The year was 1952, a time of political turmoil as Kenya's struggle for independence gained momentum. Senior Chief Waruhiu was a veteran of the Kenya Colonial Administration. He was a tall, hefty man in his early sixties. Seated in the rear left side of his black Hudson saloon car, the chief cut a regal, imposing figure.
Turning over gently in his mind we thoughts of demands made to him the night before by emissaries of the nationalist Mau Mau movement. The demands were challenging but not unusual, and the energetic chief was in good spirits. If he had any premonition of the violent death about to cut short his life, his face certainly did not show it.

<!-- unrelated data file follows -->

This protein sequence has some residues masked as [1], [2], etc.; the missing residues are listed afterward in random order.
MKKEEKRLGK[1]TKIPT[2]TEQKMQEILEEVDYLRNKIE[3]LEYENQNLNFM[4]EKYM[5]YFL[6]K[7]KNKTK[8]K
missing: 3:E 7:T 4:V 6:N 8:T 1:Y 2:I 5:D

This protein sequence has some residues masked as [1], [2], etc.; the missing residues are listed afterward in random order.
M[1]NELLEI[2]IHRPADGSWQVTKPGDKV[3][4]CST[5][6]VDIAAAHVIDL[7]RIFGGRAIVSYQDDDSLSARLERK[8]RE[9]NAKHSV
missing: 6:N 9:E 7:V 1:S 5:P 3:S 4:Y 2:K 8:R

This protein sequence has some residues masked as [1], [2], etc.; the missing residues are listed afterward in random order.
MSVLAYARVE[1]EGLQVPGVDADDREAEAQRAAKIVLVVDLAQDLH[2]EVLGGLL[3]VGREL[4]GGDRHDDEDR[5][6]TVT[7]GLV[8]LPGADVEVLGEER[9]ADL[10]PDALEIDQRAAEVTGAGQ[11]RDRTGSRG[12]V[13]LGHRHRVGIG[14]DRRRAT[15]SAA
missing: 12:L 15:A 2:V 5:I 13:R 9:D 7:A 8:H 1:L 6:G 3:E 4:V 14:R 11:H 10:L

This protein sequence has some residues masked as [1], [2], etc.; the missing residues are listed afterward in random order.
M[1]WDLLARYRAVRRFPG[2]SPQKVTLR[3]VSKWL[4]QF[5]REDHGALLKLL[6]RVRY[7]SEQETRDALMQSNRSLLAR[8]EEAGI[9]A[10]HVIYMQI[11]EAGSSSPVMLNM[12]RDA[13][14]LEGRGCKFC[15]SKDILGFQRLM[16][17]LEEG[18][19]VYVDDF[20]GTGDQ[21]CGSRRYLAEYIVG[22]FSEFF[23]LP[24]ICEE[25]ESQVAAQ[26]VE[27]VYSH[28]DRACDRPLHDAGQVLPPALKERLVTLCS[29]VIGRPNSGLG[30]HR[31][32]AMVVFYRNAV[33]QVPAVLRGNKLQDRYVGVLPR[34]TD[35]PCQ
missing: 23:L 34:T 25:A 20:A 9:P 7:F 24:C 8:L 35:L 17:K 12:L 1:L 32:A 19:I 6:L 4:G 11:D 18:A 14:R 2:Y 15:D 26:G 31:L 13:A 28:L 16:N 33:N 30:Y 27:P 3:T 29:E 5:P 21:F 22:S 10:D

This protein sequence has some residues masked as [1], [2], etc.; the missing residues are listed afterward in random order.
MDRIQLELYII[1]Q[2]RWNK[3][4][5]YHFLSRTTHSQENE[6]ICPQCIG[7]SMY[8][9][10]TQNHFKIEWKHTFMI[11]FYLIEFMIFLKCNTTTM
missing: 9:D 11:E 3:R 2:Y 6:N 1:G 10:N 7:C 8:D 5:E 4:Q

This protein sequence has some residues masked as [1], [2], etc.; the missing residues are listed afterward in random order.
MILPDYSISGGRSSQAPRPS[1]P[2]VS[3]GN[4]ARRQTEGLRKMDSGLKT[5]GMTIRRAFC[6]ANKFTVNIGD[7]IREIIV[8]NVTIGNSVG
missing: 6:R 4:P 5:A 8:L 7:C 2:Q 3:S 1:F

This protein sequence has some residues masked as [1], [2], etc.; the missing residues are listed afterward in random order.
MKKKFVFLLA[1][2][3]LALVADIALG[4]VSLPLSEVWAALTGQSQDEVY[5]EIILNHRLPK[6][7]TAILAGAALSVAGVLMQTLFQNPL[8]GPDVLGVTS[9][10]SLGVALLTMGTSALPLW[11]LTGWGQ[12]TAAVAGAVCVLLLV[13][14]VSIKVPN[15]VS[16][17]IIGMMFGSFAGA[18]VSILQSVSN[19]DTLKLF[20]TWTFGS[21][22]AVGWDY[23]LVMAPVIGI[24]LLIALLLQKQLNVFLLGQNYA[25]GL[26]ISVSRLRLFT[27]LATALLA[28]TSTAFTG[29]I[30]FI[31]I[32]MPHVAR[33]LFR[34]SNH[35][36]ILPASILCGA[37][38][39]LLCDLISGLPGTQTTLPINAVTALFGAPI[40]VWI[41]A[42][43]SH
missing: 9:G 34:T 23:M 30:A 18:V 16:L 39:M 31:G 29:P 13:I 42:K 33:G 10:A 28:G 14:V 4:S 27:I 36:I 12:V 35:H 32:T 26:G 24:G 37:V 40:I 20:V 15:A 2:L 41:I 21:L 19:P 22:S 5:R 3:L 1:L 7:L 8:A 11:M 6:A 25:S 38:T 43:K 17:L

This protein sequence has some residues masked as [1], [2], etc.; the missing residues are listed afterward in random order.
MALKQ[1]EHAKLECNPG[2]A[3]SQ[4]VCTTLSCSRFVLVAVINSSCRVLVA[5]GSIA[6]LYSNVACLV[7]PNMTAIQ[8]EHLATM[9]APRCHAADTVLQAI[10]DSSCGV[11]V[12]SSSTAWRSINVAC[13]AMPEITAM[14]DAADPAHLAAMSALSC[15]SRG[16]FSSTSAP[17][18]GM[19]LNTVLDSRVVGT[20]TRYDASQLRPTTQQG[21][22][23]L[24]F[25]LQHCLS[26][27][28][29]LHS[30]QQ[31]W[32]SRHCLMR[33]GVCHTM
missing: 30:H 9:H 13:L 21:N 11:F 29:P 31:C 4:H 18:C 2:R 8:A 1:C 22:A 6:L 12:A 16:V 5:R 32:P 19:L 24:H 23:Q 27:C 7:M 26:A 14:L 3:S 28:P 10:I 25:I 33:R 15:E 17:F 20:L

The chief's son, Samuel Waruhiu, was a law student in Wales when the shocking, unprecedented news of his father's death reached him via the BBC radio. He came back to Kenya several years later and settled into a successful legal career.
Over the years, his suspicions grew that the two men convicted and executed for his father's murder were not the perpetrators. He finally located and read the original trial transcripts, and talked to various people with first hand knowledge of the crime. This book is a summation of his findings and a stunning indictment of the colonial British Justice system.
Available in select bookshops, and in Kindle editions from Amazon.com and Amazon.co.uk.